In other words, the two go hand-in-hand. You can't change the behavior without the technology, but you won't get the best out of the technology unless you change the behavior:
That's why we operate the way we do and why we sell to CIOs. If you want to change behavior, it has to be a mandate and a commitment from the exec level that you've got to change the way you build things. Otherwise, it's too easy for everyone else to snap back into default behavior.
The successful pattern that MuleSoft promotes to foster change in enterprises is something it calls a Center for Enablement approach. This focuses on evangelizing the API model and making people outside of central IT feel more confident to access resources by picking up the API and working with it, Mason explains.
When you say something like 'center of enablement,' it sounds like it might be this big heavyweight and it actually isn't. It's just a couple of people that understand what assets are available in the organization.
One of those people tends to be more evangelical in wanting to get people to understand how to use things the right way and will spend time with them. You just need one or two people that are sort of wired to be the governor, if you like, of the App Store, the API Store — and then help people understand how to get value out of those APIs. It doesn't need to be a big process.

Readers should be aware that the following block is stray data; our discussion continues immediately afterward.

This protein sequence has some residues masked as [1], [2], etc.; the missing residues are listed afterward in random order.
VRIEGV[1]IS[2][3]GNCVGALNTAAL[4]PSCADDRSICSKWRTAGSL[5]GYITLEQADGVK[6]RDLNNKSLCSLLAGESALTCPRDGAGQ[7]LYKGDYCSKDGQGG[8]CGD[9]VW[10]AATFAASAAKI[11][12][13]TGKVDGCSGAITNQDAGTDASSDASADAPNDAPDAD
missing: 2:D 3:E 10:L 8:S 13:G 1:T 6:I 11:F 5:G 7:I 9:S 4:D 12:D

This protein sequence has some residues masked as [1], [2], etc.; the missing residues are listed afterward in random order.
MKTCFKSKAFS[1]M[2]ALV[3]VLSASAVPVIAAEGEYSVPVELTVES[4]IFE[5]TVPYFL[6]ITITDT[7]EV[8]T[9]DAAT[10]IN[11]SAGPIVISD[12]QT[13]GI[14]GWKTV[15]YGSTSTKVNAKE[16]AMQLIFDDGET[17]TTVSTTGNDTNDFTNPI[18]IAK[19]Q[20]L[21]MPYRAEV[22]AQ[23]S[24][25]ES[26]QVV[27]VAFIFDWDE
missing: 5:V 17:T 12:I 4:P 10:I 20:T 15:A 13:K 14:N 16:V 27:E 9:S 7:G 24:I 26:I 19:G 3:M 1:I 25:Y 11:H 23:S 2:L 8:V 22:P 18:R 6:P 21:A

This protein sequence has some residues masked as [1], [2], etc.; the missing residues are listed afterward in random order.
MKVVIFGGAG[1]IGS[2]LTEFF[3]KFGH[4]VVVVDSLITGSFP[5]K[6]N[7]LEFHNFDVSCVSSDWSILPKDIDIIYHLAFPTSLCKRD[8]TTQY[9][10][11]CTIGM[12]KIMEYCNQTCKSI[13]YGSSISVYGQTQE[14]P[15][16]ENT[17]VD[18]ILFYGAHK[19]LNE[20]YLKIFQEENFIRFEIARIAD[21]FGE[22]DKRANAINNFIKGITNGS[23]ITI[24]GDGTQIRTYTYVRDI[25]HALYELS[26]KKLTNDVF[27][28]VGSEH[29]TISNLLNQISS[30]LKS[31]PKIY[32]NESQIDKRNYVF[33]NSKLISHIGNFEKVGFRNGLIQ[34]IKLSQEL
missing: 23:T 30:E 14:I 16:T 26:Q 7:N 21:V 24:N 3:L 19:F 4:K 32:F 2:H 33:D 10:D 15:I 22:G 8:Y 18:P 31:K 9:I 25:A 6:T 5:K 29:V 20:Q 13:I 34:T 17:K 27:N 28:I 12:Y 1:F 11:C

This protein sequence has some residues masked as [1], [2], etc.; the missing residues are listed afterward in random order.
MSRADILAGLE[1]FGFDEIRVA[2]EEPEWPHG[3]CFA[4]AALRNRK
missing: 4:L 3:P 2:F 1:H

How Unilever opened up integration
The huge value of this approach is that it allows people outside of IT to immediately harness the work that IT has done, rather than pushing in a request and then having to wait for ages for something to pop out — a model that often just slows everything down even more. Mason cites the example of consumer brands giant Unilever, which took an API-led approach to eliminate a huge swathe of legacy integration tools.